The Challenge of Work-from-Home in India Inc.
When 90% employees say that they want an option to work-from-home, what's stopping India Inc. from embracing it?
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Work-from-home is one of the prime workplace debates lately and there exists a huge perception gap between employers and employees when it comes to having or not having a recognized work-from-home policy.
According to a survey of over 1,100 employees and almost 800 employers by TimesJobs, nearly 60% organizations do not have a formal work-from-home policy. Incidentally, 75% employers are not even comfortable with this idea, whereas 90% employees are keen on having such a policy at work.
"To survive in today's competitive business world, companies need to transform from a command and control culture to empower and enhance value system. Organizations that are able to create a culture that nurtures agile, high-performance teams will thrive. Policies such as work-from-home and flexi-working create a culture of trust and communicate the company's belief in its high-performance employees which in turn attracts and retains top talent," says Ramathreya Krishnamurthi, business head, TimesJobs.
Productivity and performance mismatch
The TimesJobs study further reveals that 70% employers still believe that productivity gets hampered when employees work from home. Contrary to this, 44% employees feel that work-from-home helps boost productivity. Also, 80% organizations say no to work-from-home as they say that they have no tracking mechanisms to manage workforce who opt for it.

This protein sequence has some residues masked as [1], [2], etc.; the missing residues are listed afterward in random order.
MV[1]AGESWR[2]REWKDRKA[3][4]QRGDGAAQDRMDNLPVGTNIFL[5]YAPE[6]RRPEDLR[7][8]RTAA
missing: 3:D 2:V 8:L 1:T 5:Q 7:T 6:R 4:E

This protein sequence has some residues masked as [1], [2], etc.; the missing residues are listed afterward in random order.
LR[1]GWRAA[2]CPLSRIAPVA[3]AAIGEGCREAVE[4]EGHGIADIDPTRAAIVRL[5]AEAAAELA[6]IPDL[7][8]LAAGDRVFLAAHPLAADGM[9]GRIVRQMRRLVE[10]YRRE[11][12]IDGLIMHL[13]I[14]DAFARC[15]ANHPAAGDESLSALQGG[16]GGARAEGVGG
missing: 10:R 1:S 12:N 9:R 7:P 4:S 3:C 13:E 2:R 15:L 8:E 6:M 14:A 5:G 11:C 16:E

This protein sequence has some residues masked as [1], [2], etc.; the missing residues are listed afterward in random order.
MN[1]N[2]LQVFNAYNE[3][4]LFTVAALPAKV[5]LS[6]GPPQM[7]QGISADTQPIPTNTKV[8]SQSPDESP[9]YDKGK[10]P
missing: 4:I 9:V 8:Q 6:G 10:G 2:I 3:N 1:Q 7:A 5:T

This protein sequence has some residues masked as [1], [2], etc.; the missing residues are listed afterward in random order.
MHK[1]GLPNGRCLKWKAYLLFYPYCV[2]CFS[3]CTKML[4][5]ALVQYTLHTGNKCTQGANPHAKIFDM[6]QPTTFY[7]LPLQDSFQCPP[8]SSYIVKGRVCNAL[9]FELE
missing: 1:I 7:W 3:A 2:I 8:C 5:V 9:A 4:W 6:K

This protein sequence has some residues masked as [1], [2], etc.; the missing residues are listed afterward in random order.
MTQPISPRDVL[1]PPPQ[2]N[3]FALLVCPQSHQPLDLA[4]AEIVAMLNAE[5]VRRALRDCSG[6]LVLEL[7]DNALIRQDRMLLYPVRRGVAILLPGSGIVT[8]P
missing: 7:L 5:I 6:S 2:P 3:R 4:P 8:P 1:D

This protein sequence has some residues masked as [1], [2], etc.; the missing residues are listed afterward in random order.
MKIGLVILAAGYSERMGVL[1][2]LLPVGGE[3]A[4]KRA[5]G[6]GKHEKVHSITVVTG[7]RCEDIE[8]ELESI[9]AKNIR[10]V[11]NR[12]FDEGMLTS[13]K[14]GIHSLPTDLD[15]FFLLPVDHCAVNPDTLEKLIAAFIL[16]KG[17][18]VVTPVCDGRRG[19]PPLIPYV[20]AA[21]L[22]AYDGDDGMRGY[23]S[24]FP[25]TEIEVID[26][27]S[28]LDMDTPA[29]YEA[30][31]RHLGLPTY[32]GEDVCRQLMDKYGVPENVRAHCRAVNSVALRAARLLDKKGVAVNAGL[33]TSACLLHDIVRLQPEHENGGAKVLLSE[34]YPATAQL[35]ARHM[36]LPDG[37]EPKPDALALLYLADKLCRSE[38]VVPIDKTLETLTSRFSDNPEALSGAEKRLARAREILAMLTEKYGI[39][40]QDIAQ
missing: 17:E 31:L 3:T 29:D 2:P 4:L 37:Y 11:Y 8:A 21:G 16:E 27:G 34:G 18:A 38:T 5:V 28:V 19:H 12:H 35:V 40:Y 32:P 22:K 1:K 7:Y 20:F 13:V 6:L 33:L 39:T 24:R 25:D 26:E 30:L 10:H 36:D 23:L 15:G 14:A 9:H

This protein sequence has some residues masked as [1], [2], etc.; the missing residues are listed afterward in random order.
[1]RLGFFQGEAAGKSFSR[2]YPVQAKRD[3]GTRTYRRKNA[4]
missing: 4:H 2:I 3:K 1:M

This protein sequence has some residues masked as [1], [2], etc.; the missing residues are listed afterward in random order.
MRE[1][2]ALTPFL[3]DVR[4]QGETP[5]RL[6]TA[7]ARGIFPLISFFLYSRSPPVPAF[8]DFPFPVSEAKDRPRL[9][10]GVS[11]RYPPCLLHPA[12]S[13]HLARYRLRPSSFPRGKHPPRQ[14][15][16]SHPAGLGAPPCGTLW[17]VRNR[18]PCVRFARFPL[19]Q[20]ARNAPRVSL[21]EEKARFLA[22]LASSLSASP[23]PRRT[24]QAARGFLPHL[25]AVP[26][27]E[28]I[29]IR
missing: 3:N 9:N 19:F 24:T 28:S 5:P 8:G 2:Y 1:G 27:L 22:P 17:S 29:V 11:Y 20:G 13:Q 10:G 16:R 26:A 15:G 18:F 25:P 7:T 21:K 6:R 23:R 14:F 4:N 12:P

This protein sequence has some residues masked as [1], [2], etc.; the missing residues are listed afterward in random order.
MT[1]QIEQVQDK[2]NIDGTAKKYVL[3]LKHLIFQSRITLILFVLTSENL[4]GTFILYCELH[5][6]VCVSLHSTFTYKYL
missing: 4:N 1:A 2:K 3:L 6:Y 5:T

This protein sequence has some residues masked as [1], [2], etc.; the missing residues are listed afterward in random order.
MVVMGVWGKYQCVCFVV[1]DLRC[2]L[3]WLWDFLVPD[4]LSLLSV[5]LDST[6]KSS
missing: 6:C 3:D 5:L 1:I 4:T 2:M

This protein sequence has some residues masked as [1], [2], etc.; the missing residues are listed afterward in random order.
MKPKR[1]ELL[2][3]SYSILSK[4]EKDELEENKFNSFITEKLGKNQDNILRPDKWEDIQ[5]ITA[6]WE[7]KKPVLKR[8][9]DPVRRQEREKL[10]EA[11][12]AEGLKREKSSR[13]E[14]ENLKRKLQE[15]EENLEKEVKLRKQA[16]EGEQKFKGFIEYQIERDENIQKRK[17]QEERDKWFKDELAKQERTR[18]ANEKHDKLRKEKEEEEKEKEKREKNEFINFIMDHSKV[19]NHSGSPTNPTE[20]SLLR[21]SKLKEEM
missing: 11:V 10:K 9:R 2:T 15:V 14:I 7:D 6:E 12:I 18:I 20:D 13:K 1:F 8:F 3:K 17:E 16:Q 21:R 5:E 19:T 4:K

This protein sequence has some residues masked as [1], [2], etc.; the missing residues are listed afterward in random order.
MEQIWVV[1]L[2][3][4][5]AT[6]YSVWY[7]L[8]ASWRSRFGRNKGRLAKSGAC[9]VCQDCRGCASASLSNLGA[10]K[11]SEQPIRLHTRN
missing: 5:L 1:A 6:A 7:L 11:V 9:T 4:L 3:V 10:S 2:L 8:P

Risks outweigh benefits
While employers do believe that work-from-home has certain benefits, as 40% see its biggest impact in boosting their employer brand, 30% see it as useful in curbing attrition and another 30% find it beneficial in improving employee productivity which is further linked to organizational output and profitability.
However, the risks outweigh the benefits as about 40% employers see a lack of control as the biggest challenge of a work-from-home policy, reveals the TimesJobs survey. Resistance from top management in acceptance and implementation of work-from-home strategy is another big challenge cited by 30% surveyed organizations. A lack of employee interest for work-from-home options is stated as a deterrent by 5% employers.
Roles are not suitable
Moreover, 25% employers believe that there are many jobs, which are not conducive to work-from-home arrangements and that is a hindrance in creating such a policy. Of these employers, 42% say work-from-home does not work well in IT related areas of work, 40% say it is not practical for logistics, supply chain management and procurement roles, and another 40% find it is not useful in customer service functions.
Nearly 35% employers feel work-from-home policy is unsuitable for those working in hospitality and related domains, another 35% say this for administrative profiles, 30% feel it does not work well for engineering profile, 25% see it inappropriate for accounting and finance roles. For 10% work-from-home is useless for sales, business development roles and 5% feel it is irrelevant for those working in entertainment, media and journalism segments.
Amidst all these reservations about work-from-home, while 35% organizations are unsure of adopting any such policy in near future, 40% employers say they already have a work-from-home policy but they will modify it to suit the changing needs of employees. And 25% organisations plan to implement this policy in near future.
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